Multi-YAML workflows in Kubernetes

A Kubernetes cluster is typically shared between different teams. These teams deploy their workloads on the cluster that depend on each other and form the overall enterprise application.

For example, DevOps team deploys Prometheus and Kafka Operators on the cluster and is responsible for creating required instances of Prometheus to enable metrics collection and Kafka to ingest logs from the other applications. Database team deploys MySQL Operator and is responsible for creating Mysql instances to support web applications running on the cluster. Application developers leverage these instances and deploy their web applications. In this example every team is dealing with Kubernetes YAMLs or Helm charts to deploy their workloads. Things get tricky where these various workloads depend on each other towards forming the end to end enterprise application.

To help visualize this, here is a simple example. Database team has created 3 MySQL database instances (using MysqlCluster Custom Resource) — cluster1, cluster2, cluster3. Application team deploying a Moodle application (using Moodle Custom Resource) can claim one of these instances and use it for the Moodle application. To claim cluster1 for the Moodle application,

  • they need to import the name of the MySQL master service of cluster1 in the Moodle’s spec
  • add a label on the same MySQL service with the name of the Moodle instance (moodle1).

Now these dependencies can be statically defined and met by making sure Moodle YAML is deployed only after cluster1 exists. However, if you want to automate and establish such dependencies dynamically on the YAMLs coming from different teams or on the resources that are already deployed in the cluster, you can use KubePlus binding functions. Here is an example of using the binding functions in Moodle YAML to establish above mentioned dependencies.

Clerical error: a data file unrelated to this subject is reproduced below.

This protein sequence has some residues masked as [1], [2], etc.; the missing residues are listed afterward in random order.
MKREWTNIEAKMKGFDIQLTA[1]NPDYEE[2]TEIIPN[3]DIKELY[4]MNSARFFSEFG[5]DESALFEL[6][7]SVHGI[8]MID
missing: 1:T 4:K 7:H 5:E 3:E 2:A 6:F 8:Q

You can try this example from KubePlus repository.

KubePlus Binding Functions

Multi-YAML dependencies are typically captured in the form of relationships between Kubernetes Resources. These relationships are primarily of 3 types:

(1) Labels and (2) Annotations — Labels or Annotations are key/value pairs that are attached to Kubernetes resources. Resource A from a YAML file can depend on a specific label or annotation to be given on Resource B from another YAML file to take some action.

(3) Spec Properties — Resource A’s Spec property may depend on some value coming from Resource B which is part of a separate YAML file.

Assume that Resource B depends on Resource A. A binding function is defined in Kubernetes YAML manifest that creates Resource B. The binding function allows you to import a value from a running Resource A in the cluster or add a label or annotation that depends on a running Resource A instance. The binding functions discover running instances of the Resource A at run time and perform required actions. Our KubePlus cluster-side add-on intercepts the YAML resources containing binding functions and resolves their runtime dependencies with respect to other resources running in the cluster. Here are the three binding functions:

This function imports a specific value (such as name) of the running instance of a resource A and provide it as a spec property of the resource B being deployed.

This function adds the specified label to the running instance of the resource A specified in the function definition. This function is defined as an annotation in YAML of resource B.

This function adds the specified annotation to the running instance of the resource A specified in the function definition. This function is defined as an annotation in YAML of resource B.

Filter predicates are supported to enable selecting a subset of resources if multiple resources exist of the specified resource / sub-resource type. We have found these binding functions become very useful when you have dependencies that involve sub-resources created by the Custom Resource on which there is no control at the time of YAML deployment.

Conclusion

While Helm charts help package application deployment manifests, in practice there are multiple Helm charts getting deployed on a given cluster coming from different stakeholders. KubePlus binding functions help in establishing connections between these Helm charts. Reach out to us if you are looking to create such multi-YAML workflows. We will help you bring the power of binding functions to your setup.

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